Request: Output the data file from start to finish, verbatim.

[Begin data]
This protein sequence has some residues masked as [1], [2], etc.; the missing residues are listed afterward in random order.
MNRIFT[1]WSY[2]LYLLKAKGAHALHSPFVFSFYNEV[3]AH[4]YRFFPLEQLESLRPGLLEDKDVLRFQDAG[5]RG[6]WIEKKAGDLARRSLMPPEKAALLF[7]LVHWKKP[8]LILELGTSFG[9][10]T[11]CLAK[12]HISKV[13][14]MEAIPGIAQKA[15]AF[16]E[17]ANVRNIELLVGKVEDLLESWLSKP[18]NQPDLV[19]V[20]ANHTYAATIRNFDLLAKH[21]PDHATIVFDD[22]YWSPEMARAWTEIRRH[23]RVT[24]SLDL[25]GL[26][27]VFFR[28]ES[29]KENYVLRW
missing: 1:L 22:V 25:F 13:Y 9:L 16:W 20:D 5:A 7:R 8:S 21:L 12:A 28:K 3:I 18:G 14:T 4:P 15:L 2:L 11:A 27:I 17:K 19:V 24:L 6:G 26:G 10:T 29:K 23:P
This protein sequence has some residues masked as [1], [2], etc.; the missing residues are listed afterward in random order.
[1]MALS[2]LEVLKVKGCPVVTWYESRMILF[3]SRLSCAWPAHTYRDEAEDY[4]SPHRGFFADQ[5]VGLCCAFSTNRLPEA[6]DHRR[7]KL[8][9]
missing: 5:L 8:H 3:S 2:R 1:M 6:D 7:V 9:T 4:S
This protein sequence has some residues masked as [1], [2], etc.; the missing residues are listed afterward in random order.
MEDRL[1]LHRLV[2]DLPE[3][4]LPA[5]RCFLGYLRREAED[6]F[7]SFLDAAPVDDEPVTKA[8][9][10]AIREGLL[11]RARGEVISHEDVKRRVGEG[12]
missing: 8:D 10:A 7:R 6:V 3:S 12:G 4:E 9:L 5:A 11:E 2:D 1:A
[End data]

This protein sequence has some residues masked as [1], [2], etc.; the missing residues are listed afterward in random order.
MNRIFT[1]WSY[2]LYLLKAKGAHALHSPFVFSFYNEV[3]AH[4]YRFFPLEQLESLRPGLLEDKDVLRFQDAG[5]RG[6]WIEKKAGDLARRSLMPPEKAALLF[7]LVHWKKP[8]LILELGTSFG[9][10]T[11]CLAK[12]HISKV[13][14]MEAIPGIAQKA[15]AF[16]E[17]ANVRNIELLVGKVEDLLESWLSKP[18]NQPDLV[19]V[20]ANHTYAATIRNFDLLAKH[21]PDHATIVFDD[22]YWSPEMARAWTEIRRH[23]RVT[24]SLDL[25]GL[26][27]VFFR[28]ES[29]KENYVLRW
missing: 1:L 22:V 25:F 13:Y 9:L 16:W 20:D 5:A 7:R 8:S 21:L 12:A 28:K 3:I 18:G 14:T 4:P 15:L 2:L 11:A 27:I 17:K 19:V 24:L 6:G 26:G 10:T 29:K 23:P
This protein sequence has some residues masked as [1], [2], etc.; the missing residues are listed afterward in random order.
[1]MALS[2]LEVLKVKGCPVVTWYESRMILF[3]SRLSCAWPAHTYRDEAEDY[4]SPHRGFFADQ[5]VGLCCAFSTNRLPEA[6]DHRR[7]KL[8][9]
missing: 5:L 8:H 3:S 2:R 1:M 6:D 7:V 9:T 4:S
This protein sequence has some residues masked as [1], [2], etc.; the missing residues are listed afterward in random order.
MEDRL[1]LHRLV[2]DLPE[3][4]LPA[5]RCFLGYLRREAED[6]F[7]SFLDAAPVDDEPVTKA[8][9][10]AIREGLL[11]RARGEVISHEDVKRRVGEG[12]
missing: 8:D 10:A 7:R 6:V 3:S 12:G 4:E 9:L 5:A 11:E 2:D 1:A